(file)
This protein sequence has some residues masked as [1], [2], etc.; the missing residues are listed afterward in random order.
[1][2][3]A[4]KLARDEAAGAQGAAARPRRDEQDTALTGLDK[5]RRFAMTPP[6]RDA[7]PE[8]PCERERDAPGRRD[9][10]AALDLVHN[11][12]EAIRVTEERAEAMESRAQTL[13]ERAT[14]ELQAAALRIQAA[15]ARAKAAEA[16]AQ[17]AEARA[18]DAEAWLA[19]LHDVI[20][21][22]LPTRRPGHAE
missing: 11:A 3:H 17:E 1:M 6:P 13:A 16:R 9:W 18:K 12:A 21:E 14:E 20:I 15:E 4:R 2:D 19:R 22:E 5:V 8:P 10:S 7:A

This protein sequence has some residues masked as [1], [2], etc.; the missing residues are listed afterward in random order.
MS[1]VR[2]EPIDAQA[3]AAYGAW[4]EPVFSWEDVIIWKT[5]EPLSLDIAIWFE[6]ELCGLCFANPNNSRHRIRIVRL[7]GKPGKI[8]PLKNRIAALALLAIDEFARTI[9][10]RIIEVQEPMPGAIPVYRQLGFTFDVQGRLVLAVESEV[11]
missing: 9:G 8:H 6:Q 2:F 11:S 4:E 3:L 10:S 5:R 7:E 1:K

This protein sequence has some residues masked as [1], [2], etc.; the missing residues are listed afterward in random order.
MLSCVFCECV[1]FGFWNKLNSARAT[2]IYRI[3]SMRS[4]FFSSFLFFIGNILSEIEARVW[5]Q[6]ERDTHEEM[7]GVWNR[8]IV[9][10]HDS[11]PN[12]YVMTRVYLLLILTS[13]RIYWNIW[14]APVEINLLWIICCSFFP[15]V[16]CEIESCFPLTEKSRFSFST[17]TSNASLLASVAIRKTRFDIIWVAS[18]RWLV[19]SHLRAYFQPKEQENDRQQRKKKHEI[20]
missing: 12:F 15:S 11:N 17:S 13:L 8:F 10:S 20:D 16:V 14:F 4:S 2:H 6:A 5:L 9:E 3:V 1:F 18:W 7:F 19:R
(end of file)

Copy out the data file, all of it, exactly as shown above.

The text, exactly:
This protein sequence has some residues masked as [1], [2], etc.; the missing residues are listed afterward in random order.
[1][2][3]A[4]KLARDEAAGAQGAAARPRRDEQDTALTGLDK[5]RRFAMTPP[6]RDA[7]PE[8]PCERERDAPGRRD[9][10]AALDLVHN[11][12]EAIRVTEERAEAMESRAQTL[13]ERAT[14]ELQAAALRIQAA[15]ARAKAAEA[16]AQ[17]AEARA[18]DAEAWLA[19]LHDVI[20][21][22]LPTRRPGHAE
missing: 11:A 3:H 17:E 1:M 6:P 13:A 16:R 9:W 18:K 12:A 21:E 14:E 20:I 15:E 4:R 2:D 19:R 22:E 5:V 8:P 10:S 7:A

This protein sequence has some residues masked as [1], [2], etc.; the missing residues are listed afterward in random order.
MS[1]VR[2]EPIDAQA[3]AAYGAW[4]EPVFSWEDVIIWKT[5]EPLSLDIAIWFE[6]ELCGLCFANPNNSRHRIRIVRL[7]GKPGKI[8]PLKNRIAALALLAIDEFARTI[9][10]RIIEVQEPMPGAIPVYRQLGFTFDVQGRLVLAVESEV[11]
missing: 9:G 8:H 6:Q 2:F 11:S 4:E 3:L 10:S 5:R 7:E 1:K

This protein sequence has some residues masked as [1], [2], etc.; the missing residues are listed afterward in random order.
MLSCVFCECV[1]FGFWNKLNSARAT[2]IYRI[3]SMRS[4]FFSSFLFFIGNILSEIEARVW[5]Q[6]ERDTHEEM[7]GVWNR[8]IV[9][10]HDS[11]PN[12]YVMTRVYLLLILTS[13]RIYWNIW[14]APVEINLLWIICCSFFP[15]V[16]CEIESCFPLTEKSRFSFST[17]TSNASLLASVAIRKTRFDIIWVAS[18]RWLV[19]SHLRAYFQPKEQENDRQQRKKKHEI[20]
missing: 12:F 15:S 11:N 17:S 13:L 8:F 10:S 20:D 16:V 14:F 4:S 2:H 6:A 5:L 9:E 3:V 1:F 18:W 7:F 19:R